Research Measures in a Dissertation
Research measures should be written in a way that provides accurate and reliable data. As a result, the dissertation may rely on procedures used in previous research or develop its measures. This is accomplished by defining sets of rules used to determine what is being measured, the units to be used, and the rules by which the assessment components are assigned to the items within (Cottrell & McKenzie, 2011).
Benefits and Drawbacks of Developing Instruments of Measure
The benefits and drawbacks of developing instruments of measure to analyze constructs for a dissertation will be discussed in this paper. There are several benefits and disadvantages to using questionnaires and surveys as measures in the study.
To begin with, advantages include access to all information that is relevant to the study. This is because the researcher can obtain a large number of responses which can be analyzed and also allows for the paper to maintain originality. This differs from existing literature since the reports omit the questionnaires and surveys and only present a summary of the actual information obtained.
Secondly, there is an increased probability that by creating a questionnaire and conducting a survey there is higher stability, representative and equivalence reliabilities. Stability reliability indicates that the responses obtained to fit the time and environment of the study and will thus reflect the truth in reflection to current happening. The second reliability, the representative, indicates responses from different segments of a population and where one creates their own questionnaire, he would be able to meet this reliability y formulating questions that fit into the demographic sub-groups. The final reliability obtained is equivalence which the researcher van obtain by ensuring wording is able to distinctively query on subjective measures (Hyman, Lamb, & Bulmer, 2006)
As concerns disadvantages, there is the issue of time used towards generating the questions and the time spent in finalizing the survey. This is because the researcher will have to identify the specific questions and completed surveys that align to the focus of the dissertation. This is a time-consuming exercise spent in constructing questions and conducting research that can be omitted where the research relies on pre-existing measures.
The second disadvantage is that pre-existing measures can be identified in a manner showing that the questionnaire format and survey implementation are precise in light of the researcher's intention. This element may be absent since a researcher might not be able to construct his assessments in a manner that meets testing the hypothesis.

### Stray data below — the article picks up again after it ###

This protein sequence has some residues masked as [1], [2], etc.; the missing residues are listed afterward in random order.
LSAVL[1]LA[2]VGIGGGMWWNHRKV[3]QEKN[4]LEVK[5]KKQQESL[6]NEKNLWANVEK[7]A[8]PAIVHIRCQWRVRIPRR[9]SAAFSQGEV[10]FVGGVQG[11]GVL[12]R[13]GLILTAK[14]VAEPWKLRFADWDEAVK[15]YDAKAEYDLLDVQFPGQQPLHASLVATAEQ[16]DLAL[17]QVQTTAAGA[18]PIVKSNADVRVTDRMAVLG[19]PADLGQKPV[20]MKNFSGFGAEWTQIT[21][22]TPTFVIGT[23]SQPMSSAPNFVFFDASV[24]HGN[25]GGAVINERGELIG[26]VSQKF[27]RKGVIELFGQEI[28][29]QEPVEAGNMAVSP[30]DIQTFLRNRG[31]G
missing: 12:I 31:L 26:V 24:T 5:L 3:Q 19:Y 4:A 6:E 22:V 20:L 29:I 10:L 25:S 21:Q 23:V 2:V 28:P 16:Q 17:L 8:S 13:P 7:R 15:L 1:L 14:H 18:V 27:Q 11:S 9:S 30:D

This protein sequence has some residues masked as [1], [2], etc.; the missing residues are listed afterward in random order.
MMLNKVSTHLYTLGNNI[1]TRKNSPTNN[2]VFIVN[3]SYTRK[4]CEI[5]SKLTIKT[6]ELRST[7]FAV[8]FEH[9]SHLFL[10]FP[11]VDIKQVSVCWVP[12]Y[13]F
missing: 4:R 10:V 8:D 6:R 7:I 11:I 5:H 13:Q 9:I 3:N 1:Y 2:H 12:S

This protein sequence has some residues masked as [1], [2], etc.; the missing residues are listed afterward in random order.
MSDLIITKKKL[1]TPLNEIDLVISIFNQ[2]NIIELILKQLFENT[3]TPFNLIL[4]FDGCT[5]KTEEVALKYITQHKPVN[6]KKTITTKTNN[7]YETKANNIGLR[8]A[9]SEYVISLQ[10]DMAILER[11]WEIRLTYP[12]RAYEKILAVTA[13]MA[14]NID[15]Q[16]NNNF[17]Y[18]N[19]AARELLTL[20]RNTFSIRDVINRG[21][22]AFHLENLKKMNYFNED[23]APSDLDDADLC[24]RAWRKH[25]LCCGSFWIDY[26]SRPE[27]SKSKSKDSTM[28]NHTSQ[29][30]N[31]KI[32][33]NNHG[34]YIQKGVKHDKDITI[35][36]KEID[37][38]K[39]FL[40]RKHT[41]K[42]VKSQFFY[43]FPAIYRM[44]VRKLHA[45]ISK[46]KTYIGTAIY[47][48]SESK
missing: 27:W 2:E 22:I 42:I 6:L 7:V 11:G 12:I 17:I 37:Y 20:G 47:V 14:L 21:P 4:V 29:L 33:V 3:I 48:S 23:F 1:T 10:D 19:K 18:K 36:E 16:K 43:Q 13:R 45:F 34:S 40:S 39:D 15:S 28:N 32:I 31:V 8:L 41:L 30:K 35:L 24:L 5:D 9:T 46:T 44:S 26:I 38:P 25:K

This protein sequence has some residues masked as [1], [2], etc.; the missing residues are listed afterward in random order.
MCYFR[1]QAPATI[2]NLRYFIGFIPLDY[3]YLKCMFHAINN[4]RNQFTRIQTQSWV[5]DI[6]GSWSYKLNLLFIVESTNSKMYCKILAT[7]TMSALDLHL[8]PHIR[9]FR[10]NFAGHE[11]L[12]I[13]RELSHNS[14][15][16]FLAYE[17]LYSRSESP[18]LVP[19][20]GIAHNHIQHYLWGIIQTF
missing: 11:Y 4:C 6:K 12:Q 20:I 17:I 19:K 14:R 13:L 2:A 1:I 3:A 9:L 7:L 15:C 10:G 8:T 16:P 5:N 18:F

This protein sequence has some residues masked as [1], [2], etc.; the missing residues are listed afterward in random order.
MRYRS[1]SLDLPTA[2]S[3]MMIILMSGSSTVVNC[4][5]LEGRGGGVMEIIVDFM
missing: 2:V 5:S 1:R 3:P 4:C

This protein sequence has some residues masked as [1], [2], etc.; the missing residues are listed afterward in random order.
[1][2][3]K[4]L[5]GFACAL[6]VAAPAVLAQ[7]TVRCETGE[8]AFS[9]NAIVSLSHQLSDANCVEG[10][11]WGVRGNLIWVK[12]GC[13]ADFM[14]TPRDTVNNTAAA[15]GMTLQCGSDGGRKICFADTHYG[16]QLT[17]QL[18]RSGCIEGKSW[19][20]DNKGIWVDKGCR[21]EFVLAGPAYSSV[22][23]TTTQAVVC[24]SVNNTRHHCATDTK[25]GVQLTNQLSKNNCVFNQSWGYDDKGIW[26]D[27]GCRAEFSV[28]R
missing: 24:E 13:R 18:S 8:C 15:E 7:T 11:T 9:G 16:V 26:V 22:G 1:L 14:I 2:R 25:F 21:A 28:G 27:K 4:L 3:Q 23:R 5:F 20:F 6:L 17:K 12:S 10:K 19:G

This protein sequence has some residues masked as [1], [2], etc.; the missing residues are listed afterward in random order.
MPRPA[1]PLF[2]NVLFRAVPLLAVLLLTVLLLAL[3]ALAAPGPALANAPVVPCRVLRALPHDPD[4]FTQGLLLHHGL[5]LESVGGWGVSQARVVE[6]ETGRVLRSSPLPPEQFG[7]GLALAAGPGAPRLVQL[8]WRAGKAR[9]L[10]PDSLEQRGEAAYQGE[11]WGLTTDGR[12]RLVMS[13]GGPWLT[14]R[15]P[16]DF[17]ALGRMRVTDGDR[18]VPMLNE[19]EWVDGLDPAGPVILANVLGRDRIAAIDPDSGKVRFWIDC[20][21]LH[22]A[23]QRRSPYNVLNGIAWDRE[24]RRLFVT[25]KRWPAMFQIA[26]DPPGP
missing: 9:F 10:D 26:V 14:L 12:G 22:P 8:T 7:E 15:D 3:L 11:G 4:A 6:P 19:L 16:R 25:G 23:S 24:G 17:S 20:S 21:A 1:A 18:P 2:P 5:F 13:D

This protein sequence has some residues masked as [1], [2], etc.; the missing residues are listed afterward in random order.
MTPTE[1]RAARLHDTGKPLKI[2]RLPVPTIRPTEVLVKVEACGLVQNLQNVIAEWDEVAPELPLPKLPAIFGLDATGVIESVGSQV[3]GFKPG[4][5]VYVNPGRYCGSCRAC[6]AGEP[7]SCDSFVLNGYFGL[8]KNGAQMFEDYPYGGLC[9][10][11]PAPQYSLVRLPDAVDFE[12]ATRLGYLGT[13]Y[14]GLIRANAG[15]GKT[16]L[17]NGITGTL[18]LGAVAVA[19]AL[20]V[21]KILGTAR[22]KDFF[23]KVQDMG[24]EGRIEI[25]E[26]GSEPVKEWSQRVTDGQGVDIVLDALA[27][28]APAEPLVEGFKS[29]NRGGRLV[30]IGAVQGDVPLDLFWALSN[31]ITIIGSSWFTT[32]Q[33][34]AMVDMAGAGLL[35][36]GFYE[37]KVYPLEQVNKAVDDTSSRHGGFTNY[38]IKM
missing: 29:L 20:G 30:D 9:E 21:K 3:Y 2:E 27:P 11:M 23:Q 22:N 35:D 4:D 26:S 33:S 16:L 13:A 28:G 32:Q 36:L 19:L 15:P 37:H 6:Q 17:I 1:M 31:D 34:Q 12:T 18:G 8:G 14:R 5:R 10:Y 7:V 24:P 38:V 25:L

The last disadvantage relates to the lack of configuration of the aforementioned measures in order to obtain the most accurate responses in self-created measures. This is especially true as concerns questions and surveys that are personal in nature and thus require the use of self-completion techniques. To achieve the aforementioned technique is a skill that might be difficult for people who use it for the first time and thus, alter the validity of a paper.
The paper has discussed the advantages and disadvantages of using questionnaires and surveys as assessment methods as a choice over using pre-existing measures in the same form. It is evident that despite the weaknesses, a researcher may be able to increase reliability, accuracy, and validity of their dissertation by ensuring that the data collected meets high quality standards that might otherwise be unachievable in instances where the study relies on existing measures.
Cottrell, R., & McKenzie, J. F. (2011). Health Promotion & Education Research Methods: Using the Five Chapter Thesis/Dissertation Model. Burlington: Jones & Bartlett Learning.
Hyman, L., Lamb, J., & Bulmer, M. (2006). The Use of Pre-Existing Survey Questions: Implications for Data Quality. (E. Commision, Ed.) Retrieved March 24, 2017, from ec.europa.eu: http://ec.europa.eu/eurostat/documents/64157/4374310/22-Use-of-pre-existing-survey-questions-implications-for-data-quality-2006.pdf/e953a39e-50be-40b3-910f-6c0d83f55ed4